This concept identifies any form of agriculture as a “system” of interactions between the establishment and management of a cultivated ecosystem, the agrarian structures (land ownership patterns and landscapes) and the production system (combinations of arable and/or livestock production and the production means implemented in terms of techniques and practices).
-From agrarian structure to farming system
The older of these two concepts is that of the agrarian structure, used in the period between the two world wars and up to the 1960s. The restricted acceptation refers to the social and land-ownership parameters (ownership, working of the land, tenancy) of agricultural life in a given rural space. Some authors (A. Demangeon, P.Gourou, A.Meynier, R.Lebeau) put greater emphasis on the concrete manifestations of this organisation. Thus for A.Fel (1962) agrarian structures “are the visible arrangement (district (finage) and habitat) and the rules that are an integral part of that arrangement (cropping and livestock rules, organisation of labour)”. They are manifested “in the form of a landscape that is organised in a particular way”. This however leads to a definition that is too broad, synonymous with an “all agrarian” ordered composition (M. Derruau), an “agrarian civilisation” or an “agrarian regime” (M. Bloch). In 1946 A. Colley already considered that agrarian structures were a “combination” of interacting physical, biological, human and economic elements. This author also integrated legal, technico-economic and geographical relationships, and set agrarian landscapes against socio-economic analyses, opening the way towards a systemic approach.
However, after 1960, agrarian issues – which were fairly static or even stagnating – were largely put to one side by researchers, who concentrated more on the study of changes in farming and the countryside. P.George (1956, La Campagne) had nevertheless proposed to widen the study of agrarian structures to economic issues, that is to say to “all the data relating to the morphological aspect of “terroirs”, and to the qualitative combinations on which the farming system is based”. In addition to the various types of animal husbandry, this farming system involved “types of land use and the way in which that usage is ensured”. It is still in this form that geographers today approach farming systems, setting “resources” (land capital, labour and working capital) against the farm production that serves to meet objectives and needs fixed by the farmers. These systems put emphasis on organisational convergence or divergence, qualities, efficacy (intensity and productivity), modes of functioning, and their effect on sustainable use and valorisation of resources.
-The agrarian system: viewpoints of geographers and agronomists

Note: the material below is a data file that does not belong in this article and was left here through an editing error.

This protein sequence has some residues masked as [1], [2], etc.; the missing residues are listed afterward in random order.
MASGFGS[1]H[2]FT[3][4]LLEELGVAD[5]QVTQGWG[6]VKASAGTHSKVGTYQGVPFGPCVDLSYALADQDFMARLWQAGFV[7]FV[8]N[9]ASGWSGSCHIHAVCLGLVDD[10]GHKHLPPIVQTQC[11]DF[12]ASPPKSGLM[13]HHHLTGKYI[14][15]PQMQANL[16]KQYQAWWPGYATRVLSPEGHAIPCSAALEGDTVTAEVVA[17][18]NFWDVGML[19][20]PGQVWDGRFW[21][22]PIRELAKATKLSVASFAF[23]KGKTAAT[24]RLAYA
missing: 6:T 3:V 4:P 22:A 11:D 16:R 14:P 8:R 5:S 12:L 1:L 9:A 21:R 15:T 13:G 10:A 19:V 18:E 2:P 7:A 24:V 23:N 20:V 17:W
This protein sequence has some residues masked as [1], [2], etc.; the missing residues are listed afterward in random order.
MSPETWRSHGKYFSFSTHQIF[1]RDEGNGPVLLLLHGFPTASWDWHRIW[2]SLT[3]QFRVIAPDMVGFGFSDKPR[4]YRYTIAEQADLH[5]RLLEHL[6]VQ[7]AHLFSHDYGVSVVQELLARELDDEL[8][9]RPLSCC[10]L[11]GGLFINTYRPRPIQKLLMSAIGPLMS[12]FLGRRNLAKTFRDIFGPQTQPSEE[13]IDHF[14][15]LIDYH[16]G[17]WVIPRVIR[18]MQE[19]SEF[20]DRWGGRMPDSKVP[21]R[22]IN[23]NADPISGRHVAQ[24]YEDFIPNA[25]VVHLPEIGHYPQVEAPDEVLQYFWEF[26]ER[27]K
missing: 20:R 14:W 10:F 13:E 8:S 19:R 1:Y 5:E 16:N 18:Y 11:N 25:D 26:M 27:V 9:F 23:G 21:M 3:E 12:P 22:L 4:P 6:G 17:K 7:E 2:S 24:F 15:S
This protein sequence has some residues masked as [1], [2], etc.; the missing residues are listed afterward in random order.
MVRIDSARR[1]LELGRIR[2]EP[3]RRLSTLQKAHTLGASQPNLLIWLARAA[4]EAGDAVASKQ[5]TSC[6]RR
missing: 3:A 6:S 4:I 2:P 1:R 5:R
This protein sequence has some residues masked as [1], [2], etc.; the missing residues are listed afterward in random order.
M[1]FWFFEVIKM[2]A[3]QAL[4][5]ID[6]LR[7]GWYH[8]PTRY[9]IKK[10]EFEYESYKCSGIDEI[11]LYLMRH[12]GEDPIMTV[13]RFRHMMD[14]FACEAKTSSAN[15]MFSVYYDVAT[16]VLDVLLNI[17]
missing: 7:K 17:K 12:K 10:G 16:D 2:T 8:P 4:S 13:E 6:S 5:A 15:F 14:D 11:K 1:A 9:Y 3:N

It was in an attempt to compare land ownership structures with farming systems that at the start of the 1960s M.Derruau defined the “agrarian system” as “the spatial arrangement (plot layout, fences and boundaries) and the temporal organisation (crop rotations, permanent crops) and their relationship with techniques and social factors (community practices, land ownership patterns). For C. Moindrot (1995), the concept therefore includes the study of agrarian “landscapes”, farming systems, and land ownership. However these definitions raise the problem of scale: is a farming system that is defined at farm level commensurate with a typical agrarian system in a given geographical space? Is there not a risk of amalgamating the two? Does this mean that a farming system should be taken to be a set of farming enterprises sharing a particular technical and economic model, and a comparable place in a more or less specialised “production basin”, piloted by agro-industrial firms? Several geographers have thus proposed typologies for the different farming systems (J. Bonnamour; R. Chapuis) – “regularities”, or spatialised “farming models” (J-P.Charvet, M.Sivignon). But it was a group of researchers around the agronomist Marcel Mazoyer who reappraised the concept of the agrarian system in the 1970s and 1980s. What is now considered is the combination of the mode of exploitation of an ecosystem – i.e. seen as an “agro-system” -, the technical system, and the socio-economic logic governing the whole. Conceiving and analysing farming as it is practised at a given moment in a given place as an agro-system “consists in breaking the system down into its main sub-systems […] and studying the organisation and functioning of each, and their inter-relations” (Mazoyer, 1997). This definition therefore allocates all the elements that are specific to the organisation of production in a small agricultural region to one and the same system, given that farms have feature in common (comparable access to resources, similar socio-economic conditions etc) and entertain relationships one with the other and with their environment (from the cultivated ecosystem to the regulatory environment). By centring on farming practice – concrete modes of doing things – in an analytical approach, as the expression of the coherence of the system, and on modes of organisation and regulation of production, it is possible to de-aggregate the agrarian system into its component subsystems. On the one hand there is the agrarian or land-ownership system (land status, who farms it, land markets, social relationships etc), and on the other hand the production system, which is itself broken down into livestock or crop systems (technico-economic component – farming skills, know-how or practices, the dynamics of the sector, exchanges on different scales, pricing systems, and distribution of the added value, etc). This is constantly changing in time and space, and farming methods produce visible features in the landscape (J-P.Deffontaines). The agrarian system has thus become “the theoretical expression of a type of agriculture that has developed through history and is geographically located; it is made up of a characterised cultivated ecosystem, and a defined social system of production that enables the fertility of the ecosystem to be exploited in sustainable manner” (M.Mazoyer).